It’s not hard to pin down the reasons why Newport Christian High School has reached the championship game of the Southern Section Small Schools boys’ basketball tournament, scheduled for 7:30 Friday night at Pepperdine University’s Firestone Fieldhouse.
The Newport Christian team that will face Bel-Air Prep of Los Angeles is long on experience, tall at center and deep on reserves.
Four of the five starters are seniors who have been groomed for this moment since they were in the seventh grade together.
One of those players, Jeremy Clark, is 6-feet-7 and has developed a nifty turnaround jump shot to go with his excellent rebounding skills. He averages 15 points and 12 rebounds a game.
Another senior, John Bahnsen, has learned much about scoring. In the four playoff games he has scored 37, 33, 22, and 32 points. He’s averaging 24 points for the season.
Bahnsen and Clark will be joined in the starting lineup by senior forward Wayne Everett, who averages 16 points, eight rebounds and five steals; senior point guard Mark Carrega, and junior forward David Humber, who averages nine rebounds.
“They’ve been playing together so long, it’s really nice to have this happen to them,” first-year Coach John Diebold said. “They were under .500 the last two seasons, but they’ve worked very hard; they’ve really come together.”
Bahnsen, a 5-11 guard, is the player that league coaches say is the key man.
“If he is on, they are on,” said Liberty Christian Coach Rudy Sass, whose team lost twice to Newport Christian in Academy League play.
But Clark is the player who sets Newport Christian apart among schools in the Small Schools division, which generally have enrollments of fewer than 200.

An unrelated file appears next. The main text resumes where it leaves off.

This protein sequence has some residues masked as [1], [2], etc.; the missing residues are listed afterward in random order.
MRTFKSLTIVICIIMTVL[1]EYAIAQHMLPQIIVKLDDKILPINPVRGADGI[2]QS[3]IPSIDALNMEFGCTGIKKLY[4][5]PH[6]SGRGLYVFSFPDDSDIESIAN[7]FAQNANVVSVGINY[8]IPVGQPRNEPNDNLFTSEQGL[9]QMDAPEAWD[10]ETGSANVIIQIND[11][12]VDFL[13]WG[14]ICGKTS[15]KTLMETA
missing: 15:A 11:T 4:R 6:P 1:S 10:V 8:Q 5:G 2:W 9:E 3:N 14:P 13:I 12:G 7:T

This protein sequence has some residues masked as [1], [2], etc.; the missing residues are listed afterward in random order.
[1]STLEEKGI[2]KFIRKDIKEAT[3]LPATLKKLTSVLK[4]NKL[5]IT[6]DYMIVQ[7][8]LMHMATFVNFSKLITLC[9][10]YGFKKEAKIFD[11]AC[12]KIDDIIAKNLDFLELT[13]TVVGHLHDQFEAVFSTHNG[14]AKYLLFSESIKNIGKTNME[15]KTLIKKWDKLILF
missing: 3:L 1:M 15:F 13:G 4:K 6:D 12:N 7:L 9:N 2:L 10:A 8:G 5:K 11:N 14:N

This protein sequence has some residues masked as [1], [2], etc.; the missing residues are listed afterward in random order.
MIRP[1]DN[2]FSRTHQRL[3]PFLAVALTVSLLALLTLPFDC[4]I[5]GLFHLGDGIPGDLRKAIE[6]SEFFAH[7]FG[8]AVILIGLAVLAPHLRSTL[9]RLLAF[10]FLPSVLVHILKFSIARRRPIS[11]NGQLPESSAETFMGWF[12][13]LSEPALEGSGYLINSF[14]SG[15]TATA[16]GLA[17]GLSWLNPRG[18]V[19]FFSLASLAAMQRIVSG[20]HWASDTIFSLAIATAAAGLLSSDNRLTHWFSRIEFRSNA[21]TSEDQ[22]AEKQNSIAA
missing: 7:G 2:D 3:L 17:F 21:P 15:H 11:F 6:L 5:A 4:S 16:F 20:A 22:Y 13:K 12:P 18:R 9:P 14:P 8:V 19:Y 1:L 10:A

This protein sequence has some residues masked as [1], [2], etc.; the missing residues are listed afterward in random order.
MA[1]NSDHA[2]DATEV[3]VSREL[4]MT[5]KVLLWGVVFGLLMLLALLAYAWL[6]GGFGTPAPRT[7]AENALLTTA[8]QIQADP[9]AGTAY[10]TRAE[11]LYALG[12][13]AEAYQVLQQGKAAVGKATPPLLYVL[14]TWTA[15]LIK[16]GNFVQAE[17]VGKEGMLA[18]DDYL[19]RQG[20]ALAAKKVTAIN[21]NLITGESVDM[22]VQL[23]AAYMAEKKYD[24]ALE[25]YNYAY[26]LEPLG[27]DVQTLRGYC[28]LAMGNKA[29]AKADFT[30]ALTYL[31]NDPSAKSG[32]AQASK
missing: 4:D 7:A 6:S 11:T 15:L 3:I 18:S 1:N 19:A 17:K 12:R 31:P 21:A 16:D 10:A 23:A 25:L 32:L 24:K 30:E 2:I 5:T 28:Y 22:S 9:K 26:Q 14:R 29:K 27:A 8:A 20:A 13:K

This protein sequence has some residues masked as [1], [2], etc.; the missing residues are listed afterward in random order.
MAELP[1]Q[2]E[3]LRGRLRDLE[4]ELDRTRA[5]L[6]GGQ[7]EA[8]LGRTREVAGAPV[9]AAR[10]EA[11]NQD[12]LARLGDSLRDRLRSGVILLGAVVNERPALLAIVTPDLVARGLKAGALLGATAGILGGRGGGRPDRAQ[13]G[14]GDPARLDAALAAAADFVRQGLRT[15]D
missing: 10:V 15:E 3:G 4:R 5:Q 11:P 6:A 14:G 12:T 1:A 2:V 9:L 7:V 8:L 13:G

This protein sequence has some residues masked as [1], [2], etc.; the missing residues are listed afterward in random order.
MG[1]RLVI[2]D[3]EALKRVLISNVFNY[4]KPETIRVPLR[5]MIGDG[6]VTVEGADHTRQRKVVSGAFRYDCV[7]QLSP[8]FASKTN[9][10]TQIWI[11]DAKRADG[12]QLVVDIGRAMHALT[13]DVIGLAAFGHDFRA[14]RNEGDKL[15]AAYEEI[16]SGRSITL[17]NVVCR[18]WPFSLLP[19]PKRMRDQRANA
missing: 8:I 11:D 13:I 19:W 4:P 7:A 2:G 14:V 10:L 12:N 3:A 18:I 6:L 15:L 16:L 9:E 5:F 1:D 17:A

“He’s not just tall,” said Dave Bartelt, who coaches at rival Cal Lutheran. “He can really play. He’s an excellent rebounder, has a nice shot, and he is cool. You can’t rattle him.”
Newport Christian also has the rare good fortune among small schools of having depth.
“They have eight or nine players who can play,” Bartelt said. “Most small schools have two or three basketball players and a couple of other good athletes to fill out their teams.”
So with all this wonderful experience, an accomplished center who is five inches taller than anyone on the opposition, and plenty of depth, Newport Christian has made it to the final for the first time since the school opened in 1972. Unseeded when the tournament began, the team is now considered the favorite to hang the championship banner.
The Conquerors (21-2) advanced by defeating Harbor Christian, 103-69, in the first round; Bethel Christian of Lancaster, 87-79, in the second, and top-seeded Hesperia Christian, 66-61, in the third.
“Everybody felt if we could get past that hump, we had as good a chance as anyone to make it all the way,” said the Rev. Tony Curto, principal of Newport Christian.
The Conquerors then defeated Ribet Christian, 72-60, in the semifinals.
Bel-Air Coach Mike Whiting acknowledges that Newport Christian is on a roll, but his team won’t exactly be slouching into Firestone Fieldhouse.
Four of his starters are seniors who also have played together for several years, and even without a player taller than 6-2, the Bruins breezed through the first three games of the playoffs.
Junior guard Ahmad Clayton leads the team in scoring with 16 points a game. But Whiting likes to point out that six players have scored at least 20 points during the playoffs.
The other starters are 6-2 center Jason Plazola, who will have a big job trying to contain Clark. The forwards are Ron Jensen and Josh Kovac, and Zaid Al-Hakim is the other starting guard.
In the playoffs, Bel-Air (19-8) defeated Pacific Shores, 109-42; Bloomington Christian, 59-50; Grace Community, 74-56, and Pilgrim, 66-52.
Whiting uses a menagerie of offenses and defenses and says the team’s flexibility is its strength. He likes its determination too.
“I wouldn’t dive against any of these kids for a loose dollar bill,” he said.
And at stake Friday night is a state championship.